- Associated Press - Friday, May 27, 2016

OZARK, Mo. (AP) - Netted from the chilly stream deep inside Smallin Civil War Cave, bristly cave crayfish No. 11 had no idea she was about to have a tracking device injected into her belly.

The ghostly pale creature waved her sharp claws but was unable to pinch Professor Davie Ashley as he used a syringe to place the transponder device the size of a pencil lead into her body.

“The beauty of a PIT (Passive Integrated Transponder) tag is it provides a permanent record for the life of the animal,” said Ashley, moments after the successful insertion. “This one is probably 4 to 5 years old, but we don’t really know how long they live. Doing this kind of research is accumulating information that will let you eventually answer that question.”

Ashley, a biology professor at Missouri Western State University in St. Joseph, recently took a group of college students into Smallin Cave to track down the elusive bristly crayfish as part of a multiyear project to learn more about the blind crustaceans.

Though not endangered, they are listed as a Species of Conservation Concern, meaning their very limited habitat makes them vulnerable to extinction from chemicals, silt and pollution that can wash into a cave from the surface. Nearly blind, they find their way to food in the dark with their long antennae and sensitive bristles on their legs.

The Springfield News-Leader (https://sgfnow.co/1Xx4RXw ) reports that like canaries in a coal mine, the bristlys’ presence in a cave - and whether their numbers are rising or decreasing - could be a bellwether for the health of the cave environment.

For nearly a decade Ashley has been collecting bristly cave crayfish at Smallin Cave to develop a database on the strange creatures. He has located and tagged more than 100 bristlys, finding them near the mouth of the cave’s gigantic opening and as far back as 1,400 feet, where the only light that ever appears is from explorers’ headlamps.

Bristly cave crayfish are found in nine southwest Missouri counties and in extreme northeast Oklahoma. At one time some people guessed they lived up to 100 years, but Ashley thinks that’s a stretch that basic research like his will resolve.

“This one (No. 11) is probably 4 or 5 years old, at least, maybe a little older,” Ashley said. “The most recent estimates we have is that they might live up to 25 years.”

Wearing boots, waders or mud overalls, his students shone their headlamps into cracks and crevices beneath the clear creek flowing through Smallin Cave. Ashley strung a long tape measure along the way and recorded exactly where each bristly was caught with a small dip net.

The creatures were placed in a small plastic tub filled with stream water, and Ashley and his crew methodically documented each one. Using a Sharpie pen, they wrote an identifying number on each one’s back, then weighed and measured each critter.

On larger specimens, Ashley used a special wand that can pick up the identifying data in a PIT tag, if the bristly has one that’s been previously inserted.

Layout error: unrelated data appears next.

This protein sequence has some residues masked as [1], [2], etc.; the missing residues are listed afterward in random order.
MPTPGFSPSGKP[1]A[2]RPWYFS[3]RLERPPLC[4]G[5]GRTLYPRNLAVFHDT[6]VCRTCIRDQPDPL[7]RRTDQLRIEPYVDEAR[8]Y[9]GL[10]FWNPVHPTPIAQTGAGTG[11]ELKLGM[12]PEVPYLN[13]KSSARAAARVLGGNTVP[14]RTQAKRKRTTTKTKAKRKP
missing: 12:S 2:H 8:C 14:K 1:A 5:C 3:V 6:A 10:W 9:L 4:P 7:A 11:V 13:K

He keeps a record of each crayfish, building a database that could unlock the secrets of this strange cave animal.

Kevin Bright, who with his wife, Wanetta, owns and operates Smallin Cave as a historical tourism business, has added a lot of knowledge already.

He takes visitors into the cave and knows each nook and cranny, even far beyond the end of the concrete tourist pathway. In past excursions, Bright photographed bristly crayfish eating a salamander, dining on a dead bat and even devouring a pickerel frog.

“That was really unusual because the frog was still alive and it was clear the bristly had caught it,” Bright said.

Ashley isn’t the only scientist doing basic research at Smallin Cave.

Shannon Brewer, associate professor of biology at Oklahoma State University, joined Ashley to continue her specialized project that tests water samples for bristly crayfish DNA.

Knowing how many bristlys are in the cave (Ashley’s research) helps Brewer fine-tune her DNA testing. Eventually her DNA water sampling might become so accurate that it could be used to estimate how many bristlys are in a cave, without having to physically catch and count them.

“It’s a relatively new concept, but it already has been used in the Great Lakes to identify the presence of invasive Asian carp,” Brewer said.

Missouri State University graduate student Olivia Graves has been catching and marking salamanders inside Smallin Cave and the adjacent Fielden Cave.

One surprising result that the cave owners suspected but weren’t sure of: The two caves are connected.

Wanetta Bright said one of Graves’ salamanders that was tagged in Fielden Cave was later discovered more than 600 feet inside Smallin Cave - evidence of an as-yet undiscovered passageway between the two caves.

Copyright © 2018 The Washington Times, LLC.

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